Almost every day, throughout Botswana crowds of hundreds of worshipers fall over each other to listen to prosperity gospel preachers or commonly referred to as fire church prophets preach about how giving to God or to his anointed prophets, will make them rich, healthy and blessed.
Envelopes for offerings: naturally cash or cheques are passed around, along with gifts. Then there is a clutch of merchandise which includes pamphlets, CDs anointed oil and holy water.
Depending on who you talk to, all this is either a scam to fleece unsuspecting members of the church flock out of their hard earned money, or it is an auspicious planting of the seed of prosperity and good health.
Dr Sethunya Mosime, senior Sociology lecturer at the University Of Botswana says gone are the Lutheran and Roman Catholic Church days. “Almost every car and household has a sticker from a fire church. Many of these churches are money driven and their pastors prey on unsuspecting vulnerable church members. Motivated by these miracle money schemes, church members sometimes go to any length to get money to donate in their churches. They borrow money from friends and family members. People take loans and expect returns that will never come. There have been cases where people used money that was meant to take care of their families, some public funds or money that belongs to their workplaces to ‘sow a seed’ in their churches. Many other African pastors market all sorts of materials – water, handkerchiefs, olive oil, and soap. They designate them as holy and by so doing invest them with extra market value.”
Botswana has seen an explosion of what has come to be known as ‘fire churches’, notorious and famous in almost equal measure for week long healing crusades and oil and water miracles amongst others.
Nonetheless, the surging popularity of these mega-churches has propelled their preachers into the ranks of the richest people in Africa. Malawian mega-pastor Prophet Shepherd Bushiri founder of the Enlightened Christian Gathering (ECG) based in Pretoria is one such man, popularly known as Major One, he is perhaps the most popular of the fire church leaders, having established several well-attended branches in Botswana. The self-acclaimed Prophet’s ministries have since been prohibited in Botswana, citing concerns over ‘miracle money’ claims. Bushiri’s church taught its members that they could make money through acts of magic; the government has stated that this teaching violated the laws of the country. Although banned, thousands of Batswana travel monthly through tour guides to Bushiri’s headquarters in Pretoria spending up to four days in prayer, sermons and healing sessions.
Among the biggest beneficiaries of fire churches are road and air transport businesses as hundreds of Batswana make pilgrimages to fire churches and their leaders in Pretoria, Lagos and elsewhere.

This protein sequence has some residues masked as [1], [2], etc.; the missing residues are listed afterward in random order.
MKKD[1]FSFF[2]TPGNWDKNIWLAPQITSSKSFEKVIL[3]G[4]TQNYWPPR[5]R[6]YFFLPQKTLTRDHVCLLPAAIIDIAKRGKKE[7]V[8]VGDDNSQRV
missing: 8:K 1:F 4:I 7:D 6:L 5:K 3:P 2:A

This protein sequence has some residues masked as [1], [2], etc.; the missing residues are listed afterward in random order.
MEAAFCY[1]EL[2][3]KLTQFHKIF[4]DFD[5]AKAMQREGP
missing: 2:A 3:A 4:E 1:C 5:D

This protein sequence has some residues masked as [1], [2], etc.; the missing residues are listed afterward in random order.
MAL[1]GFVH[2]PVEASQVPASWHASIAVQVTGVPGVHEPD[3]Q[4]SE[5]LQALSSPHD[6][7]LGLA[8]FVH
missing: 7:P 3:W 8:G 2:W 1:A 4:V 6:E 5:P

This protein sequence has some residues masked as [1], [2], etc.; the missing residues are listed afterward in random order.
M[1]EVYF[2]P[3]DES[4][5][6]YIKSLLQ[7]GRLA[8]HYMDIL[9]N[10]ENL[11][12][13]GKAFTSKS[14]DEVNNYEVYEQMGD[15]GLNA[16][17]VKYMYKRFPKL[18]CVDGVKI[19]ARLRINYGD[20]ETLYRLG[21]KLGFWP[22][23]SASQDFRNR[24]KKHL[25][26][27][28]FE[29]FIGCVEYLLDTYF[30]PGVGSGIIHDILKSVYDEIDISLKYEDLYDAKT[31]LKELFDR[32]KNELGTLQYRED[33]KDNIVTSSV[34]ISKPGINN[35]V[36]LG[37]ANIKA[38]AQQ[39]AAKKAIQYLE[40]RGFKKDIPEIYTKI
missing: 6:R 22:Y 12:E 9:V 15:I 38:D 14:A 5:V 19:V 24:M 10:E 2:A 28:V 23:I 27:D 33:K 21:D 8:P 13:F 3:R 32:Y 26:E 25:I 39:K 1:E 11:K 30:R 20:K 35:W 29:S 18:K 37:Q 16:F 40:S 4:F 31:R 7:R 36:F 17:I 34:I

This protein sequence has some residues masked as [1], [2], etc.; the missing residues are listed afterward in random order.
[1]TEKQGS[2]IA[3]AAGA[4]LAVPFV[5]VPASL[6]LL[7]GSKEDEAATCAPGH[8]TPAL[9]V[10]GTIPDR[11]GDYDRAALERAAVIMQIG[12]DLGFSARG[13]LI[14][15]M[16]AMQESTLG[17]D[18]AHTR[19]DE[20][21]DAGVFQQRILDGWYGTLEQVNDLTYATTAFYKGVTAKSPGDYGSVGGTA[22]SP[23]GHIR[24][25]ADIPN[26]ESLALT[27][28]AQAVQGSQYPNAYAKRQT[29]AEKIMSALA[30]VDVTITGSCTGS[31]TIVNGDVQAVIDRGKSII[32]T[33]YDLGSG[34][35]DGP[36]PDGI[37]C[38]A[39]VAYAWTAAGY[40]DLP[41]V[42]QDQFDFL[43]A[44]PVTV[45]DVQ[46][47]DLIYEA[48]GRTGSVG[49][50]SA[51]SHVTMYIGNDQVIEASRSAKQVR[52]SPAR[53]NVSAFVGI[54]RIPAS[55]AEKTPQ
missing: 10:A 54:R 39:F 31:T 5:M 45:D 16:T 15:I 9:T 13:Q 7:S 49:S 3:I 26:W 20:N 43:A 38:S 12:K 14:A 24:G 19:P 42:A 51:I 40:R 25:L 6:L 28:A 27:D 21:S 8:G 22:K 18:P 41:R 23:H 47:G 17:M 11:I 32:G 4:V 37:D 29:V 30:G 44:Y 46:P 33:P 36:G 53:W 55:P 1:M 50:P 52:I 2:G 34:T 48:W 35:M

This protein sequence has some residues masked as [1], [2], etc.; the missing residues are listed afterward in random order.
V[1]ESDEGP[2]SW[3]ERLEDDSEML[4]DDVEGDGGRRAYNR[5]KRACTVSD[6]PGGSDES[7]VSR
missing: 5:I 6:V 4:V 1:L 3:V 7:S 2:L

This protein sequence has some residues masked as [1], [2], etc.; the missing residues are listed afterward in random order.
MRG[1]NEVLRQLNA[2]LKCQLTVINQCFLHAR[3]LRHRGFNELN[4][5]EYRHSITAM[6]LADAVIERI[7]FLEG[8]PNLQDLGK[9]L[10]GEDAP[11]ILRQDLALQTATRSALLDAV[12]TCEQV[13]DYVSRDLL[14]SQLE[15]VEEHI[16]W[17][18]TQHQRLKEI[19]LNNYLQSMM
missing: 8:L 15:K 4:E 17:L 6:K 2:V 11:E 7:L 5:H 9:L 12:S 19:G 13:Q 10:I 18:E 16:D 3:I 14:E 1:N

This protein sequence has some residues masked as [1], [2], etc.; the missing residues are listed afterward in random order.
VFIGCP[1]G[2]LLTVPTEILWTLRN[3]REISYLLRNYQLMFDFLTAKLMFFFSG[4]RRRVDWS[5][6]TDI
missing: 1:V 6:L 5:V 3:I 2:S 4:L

Maipelo Mokgwathe of Botswana Housing Cooperation insists that fire churches brainwash their followers into making monetary donations. “On top of that, pastors preach sermons about money from time to time, and some of those sermons also seem meant to motivate people to give more to the church. I am not against preachers obtaining wealth but not at the expense of their congregation. If you are flourishing, so should your flock. If members of the church are struggling to pay rent or keep their homes, while you’re driving to church in a Mercedes Benz, something is very, very wrong.” These sentiments are shared by Tshiamo Sono, a mechanic at Tyre World in Gaborone who says pastors and fire churches are all about money. “I don’t think people should have to pay for another man or woman to read the Bible to them or tell them how to live or help people get to God. I just believe that anything a person makes as a preacher he should give back to the poor. Although there are many good preachers out there, some are quite money hungry. Extravagant lifestyles and expensive vehicles should not be paid for by hard working people.”
Mr. Thabang Setshego from the Registrar of Societies under the Department of Civil & National Registration stopped short of dismissing reports of fire charges defrauding their flock as wild and unsubstantiated claims. He told Sunday Standard Lifestyle that although there haven’t received any formal reports on whether or not churches scam people, they try by all means to make sure no illegal activities happen. “I think a lot of people speculate that churches – fire churches scam people unknowingly, that may be the case but nothing concrete has been brought forward to us. It would interest people to know that if we discover any illegal operation at any of these churches or any church then the constitution states that the people responsible for the running of that church be charged and everyone gets a charge, a pastor has its own charge, the people responsible for providing a place for the church to be run will also be charged as well as the congregation they get their own charge too.”